Saved by India's decision to withdraw its run-out appeal to uphold the spirit of the game, England batsman Ian Bell said it was "naive and stupid" on his part to walk off the crease, assuming that tea break had been taken on day three of the second Test.
Ian Bell says he wasn’t attempting a run and it wasn’t until he reached the boundary ropes, he realised something had changed © Getty Images
By Ashish Shukla
Nottingham: Aug 1, 2011
Saved by India’s decision to withdraw its run-out appeal to uphold the spirit of the game, England batsman Ian Bell said it was “naive and stupid” on his part to walk off the crease, assuming that tea break had been taken on day three of the second Test.
“It was being naive on my part to assume the ball was dead and walk off for tea, it was stupid,” stated Bell whose stupendous 159 was overshadowed by the run-out drama at the stroke of tea yesterday.
Bell was controversially given run out when he left the crease after completing a run, assuming that the ball was dead and tea had been called.
The batsman was, however, called back after the Indian team, in a fine gesture, withdrew its appeal.
“Morgan had clipped one off his pads right down to the boundary, the fielder had dived, it looked like having gone for four, the fielders body-language suggested so. I had touched down for the third (run) and turned and saw Asad (umpire Asad Rauf) pull out the jumper and looked like he was going to hand it over to the bowler,” Bell said.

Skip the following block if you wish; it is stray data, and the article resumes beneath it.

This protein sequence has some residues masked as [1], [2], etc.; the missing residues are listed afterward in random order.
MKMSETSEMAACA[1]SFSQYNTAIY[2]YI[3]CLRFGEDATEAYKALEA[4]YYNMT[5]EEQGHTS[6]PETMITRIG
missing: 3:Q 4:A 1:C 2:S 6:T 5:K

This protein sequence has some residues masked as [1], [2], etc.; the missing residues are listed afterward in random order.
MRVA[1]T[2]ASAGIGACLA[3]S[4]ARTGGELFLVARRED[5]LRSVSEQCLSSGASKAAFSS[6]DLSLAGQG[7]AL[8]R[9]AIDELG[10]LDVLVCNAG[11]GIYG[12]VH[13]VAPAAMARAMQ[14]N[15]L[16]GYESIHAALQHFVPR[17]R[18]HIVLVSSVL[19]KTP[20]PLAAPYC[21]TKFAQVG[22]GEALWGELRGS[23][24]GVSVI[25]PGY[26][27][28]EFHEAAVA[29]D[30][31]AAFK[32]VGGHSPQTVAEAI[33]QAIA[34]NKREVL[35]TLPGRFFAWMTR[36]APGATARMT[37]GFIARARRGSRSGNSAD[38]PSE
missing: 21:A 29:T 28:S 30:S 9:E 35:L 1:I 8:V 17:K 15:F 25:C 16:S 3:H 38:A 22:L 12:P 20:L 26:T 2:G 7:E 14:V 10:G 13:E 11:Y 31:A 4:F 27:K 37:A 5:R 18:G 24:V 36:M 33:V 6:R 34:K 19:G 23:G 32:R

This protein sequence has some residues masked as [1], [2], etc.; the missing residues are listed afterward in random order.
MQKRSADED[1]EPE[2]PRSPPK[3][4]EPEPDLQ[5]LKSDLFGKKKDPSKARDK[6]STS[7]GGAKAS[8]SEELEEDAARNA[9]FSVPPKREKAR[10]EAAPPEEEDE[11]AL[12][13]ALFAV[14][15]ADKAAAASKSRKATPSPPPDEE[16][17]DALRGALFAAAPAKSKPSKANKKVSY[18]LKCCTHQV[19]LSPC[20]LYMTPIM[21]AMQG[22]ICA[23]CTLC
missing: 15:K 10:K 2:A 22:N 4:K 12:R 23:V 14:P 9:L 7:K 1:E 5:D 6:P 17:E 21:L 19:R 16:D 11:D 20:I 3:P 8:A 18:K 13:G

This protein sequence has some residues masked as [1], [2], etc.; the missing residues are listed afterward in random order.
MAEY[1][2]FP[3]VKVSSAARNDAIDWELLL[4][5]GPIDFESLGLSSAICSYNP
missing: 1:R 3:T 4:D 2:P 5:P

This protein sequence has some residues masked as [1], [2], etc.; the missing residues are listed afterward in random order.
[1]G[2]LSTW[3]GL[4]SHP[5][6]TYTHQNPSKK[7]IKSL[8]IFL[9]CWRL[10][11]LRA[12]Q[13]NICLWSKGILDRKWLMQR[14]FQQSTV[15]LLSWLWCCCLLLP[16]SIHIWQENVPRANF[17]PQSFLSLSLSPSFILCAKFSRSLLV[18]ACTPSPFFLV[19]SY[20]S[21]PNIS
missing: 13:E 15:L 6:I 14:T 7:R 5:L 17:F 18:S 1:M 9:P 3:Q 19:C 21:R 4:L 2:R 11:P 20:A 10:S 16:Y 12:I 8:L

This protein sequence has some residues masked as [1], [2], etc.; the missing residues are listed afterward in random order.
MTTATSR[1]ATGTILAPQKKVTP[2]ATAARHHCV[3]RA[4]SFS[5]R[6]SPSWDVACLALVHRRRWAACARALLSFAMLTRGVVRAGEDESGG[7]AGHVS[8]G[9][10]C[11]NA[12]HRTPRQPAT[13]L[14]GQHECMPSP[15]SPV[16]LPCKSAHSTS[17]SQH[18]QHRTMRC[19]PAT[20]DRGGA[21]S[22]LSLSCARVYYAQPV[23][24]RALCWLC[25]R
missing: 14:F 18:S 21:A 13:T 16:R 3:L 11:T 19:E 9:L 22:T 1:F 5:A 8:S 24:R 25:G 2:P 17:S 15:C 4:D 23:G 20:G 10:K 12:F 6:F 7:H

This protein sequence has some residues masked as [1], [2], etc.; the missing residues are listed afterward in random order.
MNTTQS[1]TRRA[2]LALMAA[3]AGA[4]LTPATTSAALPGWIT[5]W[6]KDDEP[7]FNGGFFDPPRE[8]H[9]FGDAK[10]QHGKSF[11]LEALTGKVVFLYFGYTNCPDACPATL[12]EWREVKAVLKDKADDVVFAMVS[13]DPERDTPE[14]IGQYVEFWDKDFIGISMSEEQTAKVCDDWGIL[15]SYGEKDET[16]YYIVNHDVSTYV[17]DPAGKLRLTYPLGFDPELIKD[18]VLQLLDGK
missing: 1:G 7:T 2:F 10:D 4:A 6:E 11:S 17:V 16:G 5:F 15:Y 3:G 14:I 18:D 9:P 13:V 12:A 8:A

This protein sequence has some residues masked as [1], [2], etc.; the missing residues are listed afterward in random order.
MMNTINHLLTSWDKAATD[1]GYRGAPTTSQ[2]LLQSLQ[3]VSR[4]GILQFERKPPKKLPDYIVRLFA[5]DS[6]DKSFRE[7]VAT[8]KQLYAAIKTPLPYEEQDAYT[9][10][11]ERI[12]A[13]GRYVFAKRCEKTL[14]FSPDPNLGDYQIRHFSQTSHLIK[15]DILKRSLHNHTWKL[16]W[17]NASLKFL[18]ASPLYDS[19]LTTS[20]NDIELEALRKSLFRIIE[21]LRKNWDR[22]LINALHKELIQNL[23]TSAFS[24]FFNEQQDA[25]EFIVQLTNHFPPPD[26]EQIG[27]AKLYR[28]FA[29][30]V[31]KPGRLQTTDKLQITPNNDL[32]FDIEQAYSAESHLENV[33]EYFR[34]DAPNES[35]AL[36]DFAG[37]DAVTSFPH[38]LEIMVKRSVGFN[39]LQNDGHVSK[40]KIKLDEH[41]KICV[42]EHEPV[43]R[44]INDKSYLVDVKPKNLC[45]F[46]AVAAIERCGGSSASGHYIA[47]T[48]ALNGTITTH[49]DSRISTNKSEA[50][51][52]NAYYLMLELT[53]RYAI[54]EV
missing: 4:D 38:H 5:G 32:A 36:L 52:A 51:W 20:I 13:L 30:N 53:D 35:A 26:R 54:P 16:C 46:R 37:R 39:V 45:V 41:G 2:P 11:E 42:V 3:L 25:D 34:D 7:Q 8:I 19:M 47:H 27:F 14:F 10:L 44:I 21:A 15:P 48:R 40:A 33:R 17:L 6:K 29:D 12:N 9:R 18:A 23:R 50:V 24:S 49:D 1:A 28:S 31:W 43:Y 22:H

“My initial reaction was naive and to walk off for tea. I walked up to Morgan. I wasn’t attempting a run and everything was meandering towards walking off for tea. It wasn’t until we reached the boundary ropes, we realised something had changed.”
“We felt something was going on. But not thinking it involved us. We were waiting to understand. Even then it was a shock (when I was given out).”
Bell revealed that it was at the very last moment that he was told he could resume his innings.
“It was at the very last minute. Prior had padded up to go. There was this last-minute knock on the door that I could go out and bat. After the captains and coaches had met, India had got back to us.”
The batsman said he learnt a lesson from yesterday’s incident.
“I’ve learnt a big lesson. In the end, the right decision was made by both teams. The way they handled the situation was fantastic. It was an honest mistake and the right decision was made.”
“Players from the England balcony were clapping the Indian team. Hopefully, we can now move forward. It was one of my best innings under pressure. I did it against the Indian team who are world’s number one and have great players not just in batting but also in bowling. It’s been a massive contest, we have played some really hard cricket.”
“I made this hundred under pressure and it’s great example that I am definitely going in right direction as far as Test cricket is concerned.”
Meanwhile, it was learnt that the two umpires, Rauf and Marias Erasmus, had asked the Indian team if it wanted to withdraw the appeal.
The Indians did withdraw the appeal but not immediately.
They did so after the coaches and captains had met and a discussion had taken place among the players.